Quick Facts

Number of Immigration Detention Sites:  9 (2009)

Number of asylum seekers: 11,892 (end of 2007)

Undocumented Foreign Workers: 10,000-60,000 (2007)


Last updated: March 2009

Cyprus Detention Profile


The Republic of Cyprus receives the highest number of asylum applicants per capita of all industrialized countries, which during the period 2003-2007 numbered 39 asylum seekers per 1,000 inhabitants (UNHCR 2008). This distinction is due to a number of factors, including: Cyprus’ small population (nearly 800,000); location on the external border of Europe; proximity to both the Middle East and Africa; and the island’s division between the Cypriot government-controlled southern area and the Turkish controlled north, which is demarcated by a non-secure boundary called the Green Line (Council of Europe 2008). In 2007, the Republic of Cyprus was estimated to have between 10,000-60,000 undocumented foreign workers (Symfiliosi 2007); it had over 13,000 asylum seekers as of 2005 (UNHCR 2005).


According to the Cypriot non-governmental organization Symfiliosi, “There are three different categories of people detained on immigration-related ‘offences’: those detained for a few days until their removal is arranged; those whose removal presents various difficulties (e.g. non-disclosure of their country of origin, or their country of origin is unwilling to accept them); and third country nationals who had initially been declared ‘illegal’ and who subsequently applied for international protection” (Symfiliosi 2007). According to the Cypriot Ombudsman’s office, people who file asylum claims after entering Cyprus illegally are subject to detention, as are immigrants who, after failing to renew a residence permit, claim asylum (Demetriadou 2009).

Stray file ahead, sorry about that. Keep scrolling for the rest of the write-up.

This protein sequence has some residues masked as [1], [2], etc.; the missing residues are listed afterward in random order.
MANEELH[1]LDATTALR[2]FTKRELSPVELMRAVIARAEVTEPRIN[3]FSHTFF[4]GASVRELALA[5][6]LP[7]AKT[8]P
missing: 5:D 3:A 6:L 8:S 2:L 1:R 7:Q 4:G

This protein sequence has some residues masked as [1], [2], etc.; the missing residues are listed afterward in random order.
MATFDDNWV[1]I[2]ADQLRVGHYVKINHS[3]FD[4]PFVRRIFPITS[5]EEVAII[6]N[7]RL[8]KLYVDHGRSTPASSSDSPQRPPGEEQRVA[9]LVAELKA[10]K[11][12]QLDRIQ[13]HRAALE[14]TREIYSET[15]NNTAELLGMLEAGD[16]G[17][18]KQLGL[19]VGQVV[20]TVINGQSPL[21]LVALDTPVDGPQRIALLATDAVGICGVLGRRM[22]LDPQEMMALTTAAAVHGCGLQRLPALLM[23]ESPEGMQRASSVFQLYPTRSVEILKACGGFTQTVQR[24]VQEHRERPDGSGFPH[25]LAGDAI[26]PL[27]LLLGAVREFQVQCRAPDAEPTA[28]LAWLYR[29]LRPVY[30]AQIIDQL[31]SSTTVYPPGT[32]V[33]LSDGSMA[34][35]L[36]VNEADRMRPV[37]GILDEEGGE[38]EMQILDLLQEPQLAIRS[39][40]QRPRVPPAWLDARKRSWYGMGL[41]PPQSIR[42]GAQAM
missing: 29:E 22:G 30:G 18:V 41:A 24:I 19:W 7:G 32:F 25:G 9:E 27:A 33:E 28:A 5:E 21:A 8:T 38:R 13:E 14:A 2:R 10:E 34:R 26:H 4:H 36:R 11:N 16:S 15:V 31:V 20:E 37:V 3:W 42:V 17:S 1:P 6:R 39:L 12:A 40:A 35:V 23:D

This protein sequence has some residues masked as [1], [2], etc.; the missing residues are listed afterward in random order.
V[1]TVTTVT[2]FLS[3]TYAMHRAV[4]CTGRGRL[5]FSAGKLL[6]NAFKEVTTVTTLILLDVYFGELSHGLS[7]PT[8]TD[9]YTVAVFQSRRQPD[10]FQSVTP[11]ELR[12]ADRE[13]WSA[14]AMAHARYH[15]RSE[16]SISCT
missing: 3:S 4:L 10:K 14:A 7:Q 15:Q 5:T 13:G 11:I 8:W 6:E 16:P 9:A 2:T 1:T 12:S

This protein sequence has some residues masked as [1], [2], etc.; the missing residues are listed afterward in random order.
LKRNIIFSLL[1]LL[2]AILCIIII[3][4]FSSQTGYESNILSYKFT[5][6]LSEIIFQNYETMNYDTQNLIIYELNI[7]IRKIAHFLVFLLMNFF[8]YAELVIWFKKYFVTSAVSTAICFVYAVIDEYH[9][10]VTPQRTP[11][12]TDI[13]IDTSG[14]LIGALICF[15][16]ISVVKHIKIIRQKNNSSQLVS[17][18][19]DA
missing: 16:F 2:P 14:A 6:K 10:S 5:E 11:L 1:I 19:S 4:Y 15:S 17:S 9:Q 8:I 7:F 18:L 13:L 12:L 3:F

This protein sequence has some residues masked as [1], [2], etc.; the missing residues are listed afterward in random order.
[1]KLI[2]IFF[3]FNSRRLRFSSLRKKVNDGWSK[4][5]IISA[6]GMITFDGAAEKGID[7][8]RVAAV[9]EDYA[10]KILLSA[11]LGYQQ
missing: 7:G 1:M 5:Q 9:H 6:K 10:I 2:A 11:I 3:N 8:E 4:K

Cyprus uses at least nine facilities for detaining migrants, all but two of which are located in police stations. The seven police station facilities are located in Aradippou, Lakatamia, Larnaca, Limassol, Orokline, Paphos, and Paralimni (Demetriadou 2009; Council of Europe 2008). There are also detention facilities located inside the Larnaca International Airport and in a separately run section of the Nicosia Central Prison (Demetriadou 2009). Although the Nicosia facility, called Block 9 and 10, is located within the prison, it is operated separately by the Police (Demetriadou 2009). All immigration detention sites are operated by the Police, which is a part of the Ministry of Justice and Public Order (Demetriadou 2009). 


A 2008 report by the Commissioner for Human Rights of the Council of Europe highlighted a number of problems that have been reported at Cypriot detention sites, including excessively long detention periods for rejected asylum seekers, the poor state of repair of many sites, inadequate training of guards, and allegations of mistreatment (Council of Europe 2008).